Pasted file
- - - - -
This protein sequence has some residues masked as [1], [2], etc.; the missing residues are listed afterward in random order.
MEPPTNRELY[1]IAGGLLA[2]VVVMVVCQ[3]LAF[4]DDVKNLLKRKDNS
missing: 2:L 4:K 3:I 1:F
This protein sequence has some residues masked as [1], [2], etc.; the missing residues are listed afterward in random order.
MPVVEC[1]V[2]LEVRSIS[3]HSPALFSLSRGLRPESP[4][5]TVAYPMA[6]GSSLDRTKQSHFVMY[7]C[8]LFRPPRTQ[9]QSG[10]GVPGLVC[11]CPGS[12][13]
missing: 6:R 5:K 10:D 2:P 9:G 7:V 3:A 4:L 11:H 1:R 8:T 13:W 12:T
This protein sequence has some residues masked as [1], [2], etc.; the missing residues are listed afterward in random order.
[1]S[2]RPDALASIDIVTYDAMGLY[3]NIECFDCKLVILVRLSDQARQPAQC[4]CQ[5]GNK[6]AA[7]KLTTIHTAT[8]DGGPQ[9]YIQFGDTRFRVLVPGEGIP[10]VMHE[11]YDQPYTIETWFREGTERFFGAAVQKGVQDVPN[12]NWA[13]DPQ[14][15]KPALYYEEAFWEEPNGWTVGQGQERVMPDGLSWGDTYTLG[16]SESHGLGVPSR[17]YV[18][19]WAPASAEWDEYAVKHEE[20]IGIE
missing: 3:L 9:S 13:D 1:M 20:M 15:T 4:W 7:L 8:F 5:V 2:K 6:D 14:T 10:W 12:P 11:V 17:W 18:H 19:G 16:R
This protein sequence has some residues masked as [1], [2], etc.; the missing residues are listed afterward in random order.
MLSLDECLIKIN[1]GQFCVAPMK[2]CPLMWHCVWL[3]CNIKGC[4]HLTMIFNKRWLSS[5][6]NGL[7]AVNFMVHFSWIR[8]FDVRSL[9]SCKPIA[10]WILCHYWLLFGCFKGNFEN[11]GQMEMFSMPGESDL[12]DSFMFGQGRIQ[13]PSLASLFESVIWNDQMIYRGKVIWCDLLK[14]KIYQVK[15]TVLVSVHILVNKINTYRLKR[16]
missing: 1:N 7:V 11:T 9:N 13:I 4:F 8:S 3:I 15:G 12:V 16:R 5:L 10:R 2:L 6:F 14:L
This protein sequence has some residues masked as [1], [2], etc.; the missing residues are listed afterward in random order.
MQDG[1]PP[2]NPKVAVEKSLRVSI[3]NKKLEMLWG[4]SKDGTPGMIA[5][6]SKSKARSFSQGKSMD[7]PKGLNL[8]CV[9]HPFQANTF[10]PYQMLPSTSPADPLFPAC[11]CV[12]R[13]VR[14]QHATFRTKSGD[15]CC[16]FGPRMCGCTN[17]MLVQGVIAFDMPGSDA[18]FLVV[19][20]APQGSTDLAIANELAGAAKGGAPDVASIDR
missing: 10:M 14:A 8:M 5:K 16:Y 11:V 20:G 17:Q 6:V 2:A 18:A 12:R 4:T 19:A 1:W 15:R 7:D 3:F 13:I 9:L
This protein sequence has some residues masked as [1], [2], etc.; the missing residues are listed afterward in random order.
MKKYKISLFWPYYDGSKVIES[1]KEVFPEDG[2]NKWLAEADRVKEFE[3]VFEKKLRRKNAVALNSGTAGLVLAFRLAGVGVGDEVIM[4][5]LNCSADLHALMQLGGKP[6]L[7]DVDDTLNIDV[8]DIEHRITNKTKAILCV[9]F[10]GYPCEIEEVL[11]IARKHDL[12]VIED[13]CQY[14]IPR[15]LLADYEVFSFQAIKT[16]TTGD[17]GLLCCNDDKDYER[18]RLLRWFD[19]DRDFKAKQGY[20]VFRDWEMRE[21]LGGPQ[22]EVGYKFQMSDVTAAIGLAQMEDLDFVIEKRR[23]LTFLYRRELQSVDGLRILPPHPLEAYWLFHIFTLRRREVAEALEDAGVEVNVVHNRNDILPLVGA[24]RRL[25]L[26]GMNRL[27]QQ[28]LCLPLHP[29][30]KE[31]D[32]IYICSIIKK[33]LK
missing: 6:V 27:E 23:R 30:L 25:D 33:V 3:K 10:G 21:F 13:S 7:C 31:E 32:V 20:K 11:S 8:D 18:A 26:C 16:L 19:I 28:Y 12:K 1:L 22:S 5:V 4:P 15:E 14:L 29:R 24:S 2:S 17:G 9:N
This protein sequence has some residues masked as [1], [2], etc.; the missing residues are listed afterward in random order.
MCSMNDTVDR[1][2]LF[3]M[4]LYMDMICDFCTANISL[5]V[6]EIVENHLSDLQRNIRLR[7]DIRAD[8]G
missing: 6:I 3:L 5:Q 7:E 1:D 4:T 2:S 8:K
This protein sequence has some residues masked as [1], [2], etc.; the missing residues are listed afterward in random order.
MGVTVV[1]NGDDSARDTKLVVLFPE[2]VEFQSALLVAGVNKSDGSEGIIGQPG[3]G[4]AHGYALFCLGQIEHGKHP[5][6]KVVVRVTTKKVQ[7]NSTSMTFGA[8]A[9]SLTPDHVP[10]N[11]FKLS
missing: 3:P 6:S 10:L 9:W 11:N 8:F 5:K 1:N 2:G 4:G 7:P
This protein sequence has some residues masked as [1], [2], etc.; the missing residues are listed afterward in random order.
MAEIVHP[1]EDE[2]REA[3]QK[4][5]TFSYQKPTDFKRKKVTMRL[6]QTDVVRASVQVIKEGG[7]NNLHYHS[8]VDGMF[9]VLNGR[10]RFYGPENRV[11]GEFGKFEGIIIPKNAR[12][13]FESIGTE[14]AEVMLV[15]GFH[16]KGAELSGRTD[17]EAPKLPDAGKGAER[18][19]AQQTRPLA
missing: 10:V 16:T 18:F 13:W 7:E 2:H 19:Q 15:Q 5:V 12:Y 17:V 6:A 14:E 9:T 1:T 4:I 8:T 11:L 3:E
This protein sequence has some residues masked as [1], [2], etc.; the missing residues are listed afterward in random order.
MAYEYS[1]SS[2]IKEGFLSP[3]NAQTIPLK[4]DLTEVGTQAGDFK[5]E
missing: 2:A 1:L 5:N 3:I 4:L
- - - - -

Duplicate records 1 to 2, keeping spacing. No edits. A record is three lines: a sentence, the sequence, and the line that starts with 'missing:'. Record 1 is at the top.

This protein sequence has some residues masked as [1], [2], etc.; the missing residues are listed afterward in random order.
MEPPTNRELY[1]IAGGLLA[2]VVVMVVCQ[3]LAF[4]DDVKNLLKRKDNS
missing: 2:L 4:K 3:I 1:F
This protein sequence has some residues masked as [1], [2], etc.; the missing residues are listed afterward in random order.
MPVVEC[1]V[2]LEVRSIS[3]HSPALFSLSRGLRPESP[4][5]TVAYPMA[6]GSSLDRTKQSHFVMY[7]C[8]LFRPPRTQ[9]QSG[10]GVPGLVC[11]CPGS[12][13]
missing: 6:R 5:K 10:D 2:P 9:G 7:V 3:A 4:L 11:H 1:R 8:T 13:W 12:T